Car owners often know just enough about their cars to keep them moving from day to day. But that says nothing about getting them to stop! While all aspects of car maintenance are filled with myths that are believed even by those who really should know better, brake repair seems particularly susceptible to old wives’ tales and outdated information. Even if your sole contribution to the subject involves taking your car to the mechanic when you hear a squeal, it pays to know when someone is telling you something that isn’t true. Here are a few myths that should be put down.
Rotor Thickness Is Based on Heat
This is one of those “facts” that is believed even by those who have some level of expertise in brake repair. The problem isn’t that it doesn’t sound plausible-most myths do, on some level-but that it just isn’t true. The thickness specifications for a car’s rotors are not based on heat, but rather how much distance the caliper pistons would have to travel if the pads were worn all the way down. The problem lies in the fact that if the pads are worn all the way down and the rotors are no longer thick enough, the piston could begin leaking. If that happens, it could become dislodged and you have complete system failure. Heat has nothing to do with it.
The Big Difference Between Pads
Auto manufacturers and brake repair shops that want to sell you a higher priced item will often talk about the differences in hard and soft pads. Many of these differences are not important from a performance standpoint. Rather, they are terms used in engineering and manufacturing to describe compressibility. And they are used not to describe issues of performance, but rather to ensure a quality control standard. While it can affect driving by making the pedal feel a little more or less responsive, it does not affect important issues such as rotor wear or pulsating in the brakes.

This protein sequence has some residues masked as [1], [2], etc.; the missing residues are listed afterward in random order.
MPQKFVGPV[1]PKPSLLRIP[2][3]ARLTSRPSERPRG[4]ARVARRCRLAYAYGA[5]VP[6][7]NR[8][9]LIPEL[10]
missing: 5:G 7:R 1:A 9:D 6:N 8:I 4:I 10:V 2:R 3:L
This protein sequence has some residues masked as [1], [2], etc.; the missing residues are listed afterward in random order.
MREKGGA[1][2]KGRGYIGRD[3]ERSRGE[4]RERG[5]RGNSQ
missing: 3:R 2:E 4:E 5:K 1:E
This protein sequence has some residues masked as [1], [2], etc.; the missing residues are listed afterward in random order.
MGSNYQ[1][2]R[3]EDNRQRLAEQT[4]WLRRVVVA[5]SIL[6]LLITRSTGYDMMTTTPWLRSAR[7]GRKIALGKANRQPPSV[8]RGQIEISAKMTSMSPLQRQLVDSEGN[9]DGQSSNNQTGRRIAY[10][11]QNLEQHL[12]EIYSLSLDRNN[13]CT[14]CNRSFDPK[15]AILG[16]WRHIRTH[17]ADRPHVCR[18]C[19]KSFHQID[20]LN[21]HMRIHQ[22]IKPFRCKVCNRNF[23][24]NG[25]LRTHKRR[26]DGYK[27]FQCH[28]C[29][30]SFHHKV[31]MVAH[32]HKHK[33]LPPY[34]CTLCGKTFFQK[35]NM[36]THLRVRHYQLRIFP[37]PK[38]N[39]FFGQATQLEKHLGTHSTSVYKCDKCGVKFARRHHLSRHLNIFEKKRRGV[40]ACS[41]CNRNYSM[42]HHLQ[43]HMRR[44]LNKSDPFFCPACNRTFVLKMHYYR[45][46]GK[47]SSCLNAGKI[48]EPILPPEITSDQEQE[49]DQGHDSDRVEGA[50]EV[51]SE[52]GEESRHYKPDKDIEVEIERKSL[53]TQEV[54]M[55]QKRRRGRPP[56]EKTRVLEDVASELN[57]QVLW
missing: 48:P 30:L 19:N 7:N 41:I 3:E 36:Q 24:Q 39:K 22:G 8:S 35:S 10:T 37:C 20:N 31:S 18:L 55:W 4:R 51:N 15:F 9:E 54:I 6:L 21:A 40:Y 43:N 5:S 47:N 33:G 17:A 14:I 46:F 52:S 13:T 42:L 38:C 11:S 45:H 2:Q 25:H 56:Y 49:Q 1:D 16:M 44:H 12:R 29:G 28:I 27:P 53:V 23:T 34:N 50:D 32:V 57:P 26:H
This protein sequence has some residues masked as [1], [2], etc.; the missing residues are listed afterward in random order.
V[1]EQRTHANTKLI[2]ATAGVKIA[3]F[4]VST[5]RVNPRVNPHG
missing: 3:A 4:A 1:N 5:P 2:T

Hoses and Drag
It is a commonly held belief in the brake repair industry that a worn hose can cause your braking system to start dragging. This is rarely the case. The theory is that damage to the hoses causes a flap that will prevent the proper amount of pressure from getting out at the point of the caliper. This is seldom the cause of dragging braking systems. Rather, the problem is down to a caliper restriction due to the emergency braking system being stuck or some issue with the metering valve.